verb (used with object)
Origin of clay1
Examples from the Web for clayed
Historical Examples of clayed
Clayed, clay-like; Clay′ey, made of clay: covered with clay.
About a third of this is raw sugar, the rest is clayed or refined.
From experience, I notice that nothing is more congenial to the germination of the tea-nut than a good stiff blue, clayed soil.
The clayed sugar of Cuba is called Havannah sugar, from the name of the shipping port.
A second set boiled them, and a third clayed and basketed them for market at so much per pecul.
Word Origin for clay
Old English clæg "stiff, sticky earth; clay," from West Germanic *klaijaz (cf. Old High German kliwa "bran," German Kleie, Old Frisian klai "clay," Old Saxon klei, Middle Dutch clei, Danish klæg "clay;" also Old English clæman, Old Norse kleima, Old High German kleiman "to cover with clay"), from PIE root *glei- "clay" (cf. Greek gloios "sticky matter;" Latin gluten "glue;" Old Church Slavonic glina "clay," glenu "slime, mucus;" Old Irish glenim "I cleave, adhere").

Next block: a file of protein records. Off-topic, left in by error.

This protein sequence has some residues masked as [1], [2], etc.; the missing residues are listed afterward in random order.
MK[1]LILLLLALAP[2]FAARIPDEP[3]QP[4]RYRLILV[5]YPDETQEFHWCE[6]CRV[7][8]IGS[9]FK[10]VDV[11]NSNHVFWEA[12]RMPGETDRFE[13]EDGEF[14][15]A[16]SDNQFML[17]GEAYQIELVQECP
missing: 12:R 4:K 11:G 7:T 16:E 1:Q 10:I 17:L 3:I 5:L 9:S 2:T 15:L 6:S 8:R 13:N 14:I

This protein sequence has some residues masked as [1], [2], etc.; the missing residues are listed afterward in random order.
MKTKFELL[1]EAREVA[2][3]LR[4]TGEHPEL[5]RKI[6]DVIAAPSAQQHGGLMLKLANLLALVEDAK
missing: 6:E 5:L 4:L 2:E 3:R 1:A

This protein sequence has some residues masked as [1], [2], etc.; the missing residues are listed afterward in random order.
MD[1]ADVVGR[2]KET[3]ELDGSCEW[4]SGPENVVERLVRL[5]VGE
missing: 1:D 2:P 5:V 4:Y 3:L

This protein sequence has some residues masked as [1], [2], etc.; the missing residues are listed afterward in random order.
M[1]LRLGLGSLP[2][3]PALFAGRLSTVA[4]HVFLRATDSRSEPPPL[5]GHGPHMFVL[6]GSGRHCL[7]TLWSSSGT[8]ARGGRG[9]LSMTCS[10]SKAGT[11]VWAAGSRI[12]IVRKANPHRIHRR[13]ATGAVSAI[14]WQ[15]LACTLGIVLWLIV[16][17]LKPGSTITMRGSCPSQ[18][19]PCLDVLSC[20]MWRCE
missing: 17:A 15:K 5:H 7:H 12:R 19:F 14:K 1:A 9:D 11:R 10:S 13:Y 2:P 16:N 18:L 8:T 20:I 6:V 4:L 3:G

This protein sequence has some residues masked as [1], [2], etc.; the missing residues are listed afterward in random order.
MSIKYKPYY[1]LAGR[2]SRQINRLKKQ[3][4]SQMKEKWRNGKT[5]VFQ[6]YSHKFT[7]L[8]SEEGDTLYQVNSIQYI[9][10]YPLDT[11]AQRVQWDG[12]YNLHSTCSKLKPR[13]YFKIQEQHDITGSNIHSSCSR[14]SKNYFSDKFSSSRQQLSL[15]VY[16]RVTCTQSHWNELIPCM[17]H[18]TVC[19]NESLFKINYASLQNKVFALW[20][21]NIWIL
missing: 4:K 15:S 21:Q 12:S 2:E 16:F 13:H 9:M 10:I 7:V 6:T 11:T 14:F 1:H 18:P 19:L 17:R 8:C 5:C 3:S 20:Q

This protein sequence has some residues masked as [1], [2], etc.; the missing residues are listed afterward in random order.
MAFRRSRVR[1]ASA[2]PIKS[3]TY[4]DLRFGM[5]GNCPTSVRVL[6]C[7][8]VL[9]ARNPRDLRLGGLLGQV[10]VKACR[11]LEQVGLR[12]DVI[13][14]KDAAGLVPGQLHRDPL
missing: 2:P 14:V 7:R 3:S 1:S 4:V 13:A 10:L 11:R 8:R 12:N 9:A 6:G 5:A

in Scripture, the stuff from which the body of the first man was formed; hence "human body" (especially when dead). Clay pigeon is from 1888. Feet of clay "fundamental weakness" is from Dan. ii:33.
In addition to the idiom beginning with clay
- clay pigeon
- feet of clay